Sisley stands at above-average height and has distinctive black, curly hair that falls below her shoulders. Her energy level is infectious. She's a habitual hugger with a warm personality and a mind that seems ready to race off in any direction. She's passionate about not only marijuana but about her other medical projects and her involvement in the arts community.
Unmarried and childless, she's devoted enormous time to helping children, winning awards and presidential commendations for her work with arts projects for at-risk kids. And she can be eccentric, as evidenced by a video on her YouTube channel featuring her dancing in an outlandish costume in support of the Phoenix Suns. Her extreme interest in cannabis, combined with her offbeat, driven personality, makes her sound similar to hippie-esque pot advocates who arm themselves with scientific-sounding jargon.
But she's no hippie.
Sisley's a lifelong Republican who says she's never tried marijuana, in any form. While in her medical-residency program, she was awarded a grant to produce a play, Think It Through Revue, which promoted sexual abstinence for teens. It was performed at "numerous middle schools, churches, and community events throughout Arizona," according to the March 17, 1999, issue of the Journal of the American Medical Association.
Sisley completed her undergraduate work at Northern Arizona University before moving on to the U of A to get her medical degree. She completed a five-year residency in 2000, specializing in psychiatry and internal medicine. She was in private practice in the Valley for several years with her mother, also an M.D.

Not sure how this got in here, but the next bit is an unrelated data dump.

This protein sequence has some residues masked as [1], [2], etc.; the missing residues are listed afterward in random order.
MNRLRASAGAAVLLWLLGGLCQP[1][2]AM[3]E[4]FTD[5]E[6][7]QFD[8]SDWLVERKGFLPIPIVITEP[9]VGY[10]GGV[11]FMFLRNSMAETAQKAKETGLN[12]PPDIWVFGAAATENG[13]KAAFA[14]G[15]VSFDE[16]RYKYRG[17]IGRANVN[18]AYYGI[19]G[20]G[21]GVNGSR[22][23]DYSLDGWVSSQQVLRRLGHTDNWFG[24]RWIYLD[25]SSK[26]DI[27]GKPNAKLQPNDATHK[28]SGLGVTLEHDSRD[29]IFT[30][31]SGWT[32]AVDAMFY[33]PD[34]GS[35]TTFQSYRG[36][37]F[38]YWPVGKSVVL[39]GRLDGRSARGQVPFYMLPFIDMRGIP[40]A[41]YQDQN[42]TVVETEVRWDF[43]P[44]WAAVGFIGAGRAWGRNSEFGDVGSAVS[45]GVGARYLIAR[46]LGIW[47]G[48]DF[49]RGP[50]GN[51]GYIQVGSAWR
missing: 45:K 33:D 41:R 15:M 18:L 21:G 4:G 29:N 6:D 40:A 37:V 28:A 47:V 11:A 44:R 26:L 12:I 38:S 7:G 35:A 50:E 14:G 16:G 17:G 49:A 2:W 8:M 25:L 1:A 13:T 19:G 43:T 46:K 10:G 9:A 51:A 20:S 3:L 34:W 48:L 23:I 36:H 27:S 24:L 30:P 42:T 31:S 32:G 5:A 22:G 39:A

Sisley has another major interest: politics.
She drafts and lobbies for legislation, openly supports or opposes candidates and issues, and last year tried to run a political-action committee. She campaigned for the Arizona Medical Marijuana Act before it was approved narrowly by voters in November 2010. Her typing skills can be measured in e-mails per hour, and her verbal and organizational acumen rival that of silver-tongued elected officials. She has a huge list of contacts in Arizona to lean on for support -- or to harangue and criticize.
"That's what I do all day -- call electeds and harass them," she says with a grin, half-kidding. After all, she also manages to conduct all those consultations.
In retrospect, it probably was inevitable that her obsessions with medical marijuana and politics would dovetail -- and get her into trouble at work.
The story of what happened to Sue Sisley went viral when the news media jumped on it in early July.
For weeks, news outlets around the country ran stories about her firing and her allegation that political pressure on the U of A was the cause.
CNN's Sanjay Gupta, who famously changed his mind about medical marijuana last year after witnessing firsthand how well it worked for certain epileptic children, aired a sympathetic interview with Sisley on July 14. Her case -- which may yet turn into a lawsuit or an investigation -- has injected itself into the greater marijuana debate in this country, where half of the states have some form of medicinal-use leniency and where two states sell pot to the public like it's alcohol.
Sisley's apparent dismissal over her advocacy of pot to help veterans comes amid an investigation into a scandal originating in Phoenix involving fatally delayed care for terminally ill and suicidal patients at U.S. Veterans Administration hospitals.
In the view of progressives and advocates for marijuana legalization, Sisley's firing was yet another embarrassment for Arizona in that it involved conservative leaders behaving dogmatically. The message that the Sisley debacle laid down to the rest of the nation was that Arizonans hate science concerning medicine the state's legalized.